Cyberbullying immer noch unsichtbar

Dazu kommt, dass wir schlichtweg noch nicht wissen, wie der Effekt der Beobachtung und eingreifendes Handeln durch Dritte auf Sozialen Medien überhaupt aussieht. Kids berichten davon, dass Beobachter in Offline-Bullying öfter eingreifen, als beim Cyberbullying. Gleichzeitig ist es aber so, dass Kids selbst häufiger bei Cyber-Bullying eingreifen müssen, da hier, anders als beim Offline-Mobbing, keine klaren Autoritätspersonen erkennbar sind. Die Kinder helfen sich selbst, weil sie müssen. Ein Bekannter berichtete mir vor ein paar Monaten von hart moderierten Instagram-Feeds ganzer Schulklassen, die praktisch keinerlei negative Worte zulassen und aus reiner „IHDGGDL („Ich hab Dich ganz ganz doll lieb“)-Kommunikation besteht.

Projekte wie #ichbinhier, eigentlich gestartet um ausufernde Hassrede in Kommentarfäden zu kontern, ist eine erste Manifestation dieser kollektiven, sozialen Anti-Gewalt-Maßnahmen, die allerdings für weniger öffentliches, in Kleingruppen vorkommendes Bullying (noch) nicht praktikabel ist. Ich hatte vor drei Jahren in einem Vortrag digitale Streetworker gefordert, die unsere digitale Gesellschaft nach wie vor dringend braucht.

We don’t know the true extent of cyberbullying—and children need help in dealing with it [Medical Express]

Teachers regard cyberbullying to be more serious than face-to-face bullying because there are always new ways for children to bully online through new apps and technologies, making it difficult to identify and respond to cyberbullying. Young people also believe that cyberbullying is more serious and more problematic in the school environment than face-to-face bullying.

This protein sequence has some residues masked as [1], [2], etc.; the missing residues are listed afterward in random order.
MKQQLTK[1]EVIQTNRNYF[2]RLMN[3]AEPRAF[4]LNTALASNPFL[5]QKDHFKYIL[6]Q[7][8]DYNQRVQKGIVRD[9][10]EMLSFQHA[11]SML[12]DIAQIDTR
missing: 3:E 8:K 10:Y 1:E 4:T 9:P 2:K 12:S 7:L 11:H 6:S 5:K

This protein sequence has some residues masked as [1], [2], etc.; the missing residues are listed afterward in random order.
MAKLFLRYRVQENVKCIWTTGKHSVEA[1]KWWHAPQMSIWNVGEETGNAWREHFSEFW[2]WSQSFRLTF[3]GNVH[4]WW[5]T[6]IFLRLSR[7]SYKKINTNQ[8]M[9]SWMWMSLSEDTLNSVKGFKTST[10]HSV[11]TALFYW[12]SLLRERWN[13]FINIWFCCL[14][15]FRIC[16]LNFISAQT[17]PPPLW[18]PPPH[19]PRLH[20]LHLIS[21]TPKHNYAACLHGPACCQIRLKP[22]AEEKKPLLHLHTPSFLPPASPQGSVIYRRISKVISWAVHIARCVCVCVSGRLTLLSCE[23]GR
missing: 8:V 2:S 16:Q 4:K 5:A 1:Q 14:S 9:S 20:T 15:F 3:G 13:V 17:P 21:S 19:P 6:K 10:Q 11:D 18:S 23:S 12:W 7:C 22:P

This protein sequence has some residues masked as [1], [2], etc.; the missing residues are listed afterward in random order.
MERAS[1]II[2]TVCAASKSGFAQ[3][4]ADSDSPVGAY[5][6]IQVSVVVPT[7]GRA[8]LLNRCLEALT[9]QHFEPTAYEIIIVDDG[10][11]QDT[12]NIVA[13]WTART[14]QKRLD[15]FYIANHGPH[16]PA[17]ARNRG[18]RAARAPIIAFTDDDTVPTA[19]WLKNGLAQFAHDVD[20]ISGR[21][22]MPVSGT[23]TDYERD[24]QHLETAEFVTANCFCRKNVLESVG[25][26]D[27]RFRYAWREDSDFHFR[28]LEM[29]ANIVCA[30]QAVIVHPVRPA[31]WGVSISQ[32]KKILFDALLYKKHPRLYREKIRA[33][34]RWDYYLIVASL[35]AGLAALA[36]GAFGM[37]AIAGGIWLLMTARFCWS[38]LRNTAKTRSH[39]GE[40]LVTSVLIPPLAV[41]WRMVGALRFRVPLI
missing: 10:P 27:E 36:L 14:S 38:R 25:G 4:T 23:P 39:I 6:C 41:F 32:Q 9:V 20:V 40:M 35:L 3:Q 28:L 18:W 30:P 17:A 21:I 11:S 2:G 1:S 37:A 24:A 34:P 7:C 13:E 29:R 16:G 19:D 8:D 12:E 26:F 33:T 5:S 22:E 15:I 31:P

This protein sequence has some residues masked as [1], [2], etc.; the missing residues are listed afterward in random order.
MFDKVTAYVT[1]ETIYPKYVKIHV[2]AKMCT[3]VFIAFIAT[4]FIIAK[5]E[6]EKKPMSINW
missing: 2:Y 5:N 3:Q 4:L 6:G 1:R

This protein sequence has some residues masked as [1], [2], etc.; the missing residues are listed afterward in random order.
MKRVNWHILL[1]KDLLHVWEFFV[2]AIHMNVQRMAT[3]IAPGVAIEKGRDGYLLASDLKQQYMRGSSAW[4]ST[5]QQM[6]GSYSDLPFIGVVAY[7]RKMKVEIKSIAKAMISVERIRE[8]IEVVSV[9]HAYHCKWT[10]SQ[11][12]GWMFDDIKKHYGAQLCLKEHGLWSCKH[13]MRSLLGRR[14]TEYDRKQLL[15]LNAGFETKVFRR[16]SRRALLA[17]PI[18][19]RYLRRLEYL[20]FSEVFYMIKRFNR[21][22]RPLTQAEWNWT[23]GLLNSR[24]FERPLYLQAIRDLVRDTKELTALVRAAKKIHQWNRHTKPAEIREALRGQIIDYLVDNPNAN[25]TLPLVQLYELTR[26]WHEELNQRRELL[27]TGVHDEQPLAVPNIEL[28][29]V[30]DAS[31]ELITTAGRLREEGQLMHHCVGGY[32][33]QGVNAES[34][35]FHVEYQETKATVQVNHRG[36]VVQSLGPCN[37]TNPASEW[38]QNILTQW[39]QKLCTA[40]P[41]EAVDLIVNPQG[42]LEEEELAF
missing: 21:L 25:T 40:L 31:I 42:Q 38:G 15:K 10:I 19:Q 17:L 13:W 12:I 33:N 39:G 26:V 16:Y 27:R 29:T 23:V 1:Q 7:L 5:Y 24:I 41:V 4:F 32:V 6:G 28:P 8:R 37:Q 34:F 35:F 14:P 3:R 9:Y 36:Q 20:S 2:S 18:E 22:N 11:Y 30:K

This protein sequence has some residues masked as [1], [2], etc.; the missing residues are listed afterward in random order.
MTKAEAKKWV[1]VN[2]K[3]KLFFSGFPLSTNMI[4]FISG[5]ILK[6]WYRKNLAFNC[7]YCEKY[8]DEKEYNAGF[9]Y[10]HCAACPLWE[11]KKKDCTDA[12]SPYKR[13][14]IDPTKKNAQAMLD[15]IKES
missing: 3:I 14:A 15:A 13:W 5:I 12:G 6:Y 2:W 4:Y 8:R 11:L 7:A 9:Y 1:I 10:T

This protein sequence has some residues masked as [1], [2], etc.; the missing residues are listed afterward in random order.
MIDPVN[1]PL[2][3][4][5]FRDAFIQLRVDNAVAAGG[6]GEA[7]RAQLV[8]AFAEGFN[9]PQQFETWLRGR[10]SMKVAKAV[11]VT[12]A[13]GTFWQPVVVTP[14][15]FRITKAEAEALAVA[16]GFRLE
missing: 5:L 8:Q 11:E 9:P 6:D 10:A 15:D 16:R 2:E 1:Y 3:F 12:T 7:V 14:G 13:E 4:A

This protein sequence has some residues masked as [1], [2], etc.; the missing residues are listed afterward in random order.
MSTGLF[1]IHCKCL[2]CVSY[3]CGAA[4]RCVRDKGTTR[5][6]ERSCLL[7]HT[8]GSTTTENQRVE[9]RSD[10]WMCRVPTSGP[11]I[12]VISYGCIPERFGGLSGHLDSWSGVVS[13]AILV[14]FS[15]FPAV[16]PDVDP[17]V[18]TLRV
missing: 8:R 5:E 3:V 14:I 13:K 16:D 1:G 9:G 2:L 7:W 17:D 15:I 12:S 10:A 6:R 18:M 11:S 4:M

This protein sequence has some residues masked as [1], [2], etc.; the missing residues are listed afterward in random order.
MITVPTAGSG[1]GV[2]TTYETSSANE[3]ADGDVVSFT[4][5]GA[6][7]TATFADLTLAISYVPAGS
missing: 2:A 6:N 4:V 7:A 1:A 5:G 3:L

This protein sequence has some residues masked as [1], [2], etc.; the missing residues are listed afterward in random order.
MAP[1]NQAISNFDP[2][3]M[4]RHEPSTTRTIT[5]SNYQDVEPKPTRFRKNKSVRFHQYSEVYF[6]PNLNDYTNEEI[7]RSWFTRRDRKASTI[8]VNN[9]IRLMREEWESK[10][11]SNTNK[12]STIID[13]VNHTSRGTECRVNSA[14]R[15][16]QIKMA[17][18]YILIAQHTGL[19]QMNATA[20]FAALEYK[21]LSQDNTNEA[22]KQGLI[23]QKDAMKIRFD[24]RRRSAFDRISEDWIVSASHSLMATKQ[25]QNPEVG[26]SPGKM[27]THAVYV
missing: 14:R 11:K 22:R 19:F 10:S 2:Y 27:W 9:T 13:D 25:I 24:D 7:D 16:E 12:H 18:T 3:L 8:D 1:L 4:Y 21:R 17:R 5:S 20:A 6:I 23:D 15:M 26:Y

However, it is difficult to truly assess how widespread cyberbullying is. It has been shown that children report cyberbullying less due to fear of consequences. Children’s worries include that telling someone about cyberbullying will make the situation worse or lead to the confiscation of their electronic devices. They are also concerned about not knowing what the repercussions of reporting cyberbullying might be. […]

Children report that bystanders are more likely to get involved to stop traditional bullying than for cyberbullying incidents. They considered the reason to be the physical presence of authority figures in the real world.

Social psychological research suggests the presence of other onlookers tends to reduce a person’s willingness to intervene in a positive way: “there’s no need for me to help since someone else will.” This is known as the “diffusion of responsibility”. This theory suggests that people are less likely to intervene in online bullying because of the potential greater number of virtual onlookers. The case of Canadian 14-year-old Carson Crimeni, whose death was broadcast on the internet, is a tragic example.

On the other hand, the online environment provides increased anonymity and autonomy to young people. My research suggests that children themselves are more likely to intervene in cyberbullying than traditional bullying. This research also found that children intervene in online bullying more when the incident is severe, suggesting that “diffusion of responsibility” may also be influenced by how serious the incident is perceived to be.

Schreibe einen Kommentar

Deine E-Mail-Adresse wird nicht veröffentlicht. Erforderliche Felder sind mit * markiert.